In 1968, this was a happy day. There weren't many that year. But the night before, on March 31, President Johnson ended a TV address with the words we thought we would never hear, "I will not seek, and I will not accept" the Democratic nomination for reelection to the presidency.
I watched it on the nearest TV set, which was several doors down First Street in Galesburg, Illinois, at the home of my writing professor (who was married, with two young daughters, and not more than 5 years older than me.) It was literally shocking, the kind of statement that displaces time: you feel you started to hear the words before he said them, and then afterwards you can't believe that you actually heard them.
LBJ was stubbornly expanding and prosecuting the Vietnam War, and the demonstrations that were growing in size and emotion routinely included the chant, "LBJ, LBJ, how many kids did you kill today?" But now, in an instant, he was not going to be there, and the only two declared Democratic candidates were running to end the war: Senators Eugene McCarthy and Robert Kennedy. We were really going to end the war!
Of course, I knew that in some ways it wasn't going to be soon enough for me. I'd already had my pre-induction draft physical, and despite total deafness in one ear, and to the complete shock of several sets of draft counsellors I saw in Chicago, I'd passed. (They were already telling me about how to appeal.) I was a senior in college, and in a few months, my student deferment would end, and with draft calls still very high, I'd probably be drafted. I still hadn't decided what to do, except I knew what I wasn't going to do--I wasn't going to kill any Vietnamese. There was a lot of talk about options, but in the end no one else could really understand this decision--not parents or teachers, friends or certainly girlfriends. You were alone on this one.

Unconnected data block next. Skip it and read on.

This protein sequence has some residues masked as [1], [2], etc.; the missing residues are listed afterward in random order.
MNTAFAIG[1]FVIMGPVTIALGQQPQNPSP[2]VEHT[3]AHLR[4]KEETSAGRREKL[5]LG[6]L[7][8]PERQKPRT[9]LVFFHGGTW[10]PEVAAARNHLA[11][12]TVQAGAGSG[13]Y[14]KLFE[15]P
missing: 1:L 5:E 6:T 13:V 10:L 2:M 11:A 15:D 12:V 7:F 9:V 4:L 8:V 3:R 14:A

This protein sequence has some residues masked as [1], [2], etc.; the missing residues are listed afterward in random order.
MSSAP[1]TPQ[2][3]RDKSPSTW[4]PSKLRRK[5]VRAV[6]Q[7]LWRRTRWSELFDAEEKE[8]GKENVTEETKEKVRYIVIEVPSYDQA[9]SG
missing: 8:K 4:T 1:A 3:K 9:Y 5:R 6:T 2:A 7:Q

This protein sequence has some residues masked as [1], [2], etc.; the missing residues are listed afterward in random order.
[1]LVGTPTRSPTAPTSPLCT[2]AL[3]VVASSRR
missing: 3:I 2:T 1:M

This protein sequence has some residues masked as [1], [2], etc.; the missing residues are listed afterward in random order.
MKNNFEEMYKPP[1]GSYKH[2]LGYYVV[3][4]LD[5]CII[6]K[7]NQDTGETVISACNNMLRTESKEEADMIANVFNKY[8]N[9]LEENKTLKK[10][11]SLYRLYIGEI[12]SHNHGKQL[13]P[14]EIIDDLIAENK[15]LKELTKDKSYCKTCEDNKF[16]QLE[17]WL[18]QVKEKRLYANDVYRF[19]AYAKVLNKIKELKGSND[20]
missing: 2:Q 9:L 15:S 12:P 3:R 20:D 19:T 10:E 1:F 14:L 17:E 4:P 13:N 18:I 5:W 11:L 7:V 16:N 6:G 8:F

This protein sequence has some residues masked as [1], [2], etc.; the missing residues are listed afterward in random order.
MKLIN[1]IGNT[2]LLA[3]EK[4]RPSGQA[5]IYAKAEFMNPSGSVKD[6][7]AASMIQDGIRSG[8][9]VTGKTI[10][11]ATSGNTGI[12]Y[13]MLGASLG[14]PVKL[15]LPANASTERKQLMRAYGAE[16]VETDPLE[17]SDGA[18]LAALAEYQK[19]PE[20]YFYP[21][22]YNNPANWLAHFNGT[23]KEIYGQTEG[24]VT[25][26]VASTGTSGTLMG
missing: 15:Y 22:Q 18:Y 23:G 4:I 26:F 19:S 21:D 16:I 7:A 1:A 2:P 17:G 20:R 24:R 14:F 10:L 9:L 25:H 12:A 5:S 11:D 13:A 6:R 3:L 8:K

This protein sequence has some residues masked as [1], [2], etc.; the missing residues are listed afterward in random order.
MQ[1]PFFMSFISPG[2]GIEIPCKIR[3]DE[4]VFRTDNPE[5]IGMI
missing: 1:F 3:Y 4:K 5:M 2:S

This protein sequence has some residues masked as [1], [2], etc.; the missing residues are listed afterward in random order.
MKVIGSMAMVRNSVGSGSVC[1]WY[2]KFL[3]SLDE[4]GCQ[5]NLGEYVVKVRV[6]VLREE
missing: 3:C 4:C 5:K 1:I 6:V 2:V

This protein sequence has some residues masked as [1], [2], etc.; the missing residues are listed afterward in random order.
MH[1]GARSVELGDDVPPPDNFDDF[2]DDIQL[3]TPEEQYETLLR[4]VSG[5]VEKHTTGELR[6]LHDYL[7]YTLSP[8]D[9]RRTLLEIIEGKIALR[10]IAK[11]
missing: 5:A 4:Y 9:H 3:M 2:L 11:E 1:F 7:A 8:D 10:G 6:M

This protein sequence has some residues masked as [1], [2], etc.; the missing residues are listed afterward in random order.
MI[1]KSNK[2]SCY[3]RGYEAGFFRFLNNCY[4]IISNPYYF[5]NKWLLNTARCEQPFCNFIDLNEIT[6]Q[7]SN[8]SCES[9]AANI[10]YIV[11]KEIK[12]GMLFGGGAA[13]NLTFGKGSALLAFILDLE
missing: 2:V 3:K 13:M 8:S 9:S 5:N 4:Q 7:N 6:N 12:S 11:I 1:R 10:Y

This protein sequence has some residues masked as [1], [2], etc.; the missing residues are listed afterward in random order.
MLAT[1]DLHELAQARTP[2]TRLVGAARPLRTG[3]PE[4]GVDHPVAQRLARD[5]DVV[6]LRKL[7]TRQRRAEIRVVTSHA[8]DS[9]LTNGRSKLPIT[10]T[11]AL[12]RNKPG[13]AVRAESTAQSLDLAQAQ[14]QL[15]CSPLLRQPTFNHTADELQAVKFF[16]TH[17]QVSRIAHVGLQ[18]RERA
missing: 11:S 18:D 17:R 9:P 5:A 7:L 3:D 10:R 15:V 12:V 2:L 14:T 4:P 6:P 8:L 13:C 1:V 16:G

But that was a couple of months away at least. I was about to direct a play I'd written, with its own statement about all this, and after that I could probably tie up the draft process long enough to somehow work for Robert Kennedy's campaign. And it was April--spring was short but intensely beautiful in Galesburg--and the barrier of LBJ was gone.
There'd been dancing in the streets on campuses across America the night before. There hadn't been anything that public on our small campus, but we'd probably celebrated enough to be seeing the first April morning through a slight fuzz. There was hope now-- the war might end, and that immense burden on every single hour of every day.
April 1--April Fool's Day. Before the month was out, Martin Luther King would be assassinated, and hardly more than a month after that, I would spend my graduation day watching Robert Kennedy's funeral. Then would come the shambles of the Chicago convention, Humphrey, Nixon and more war--much more war. "April is the cruelest month," T.S. Eliot wrote, as we students of literature well knew.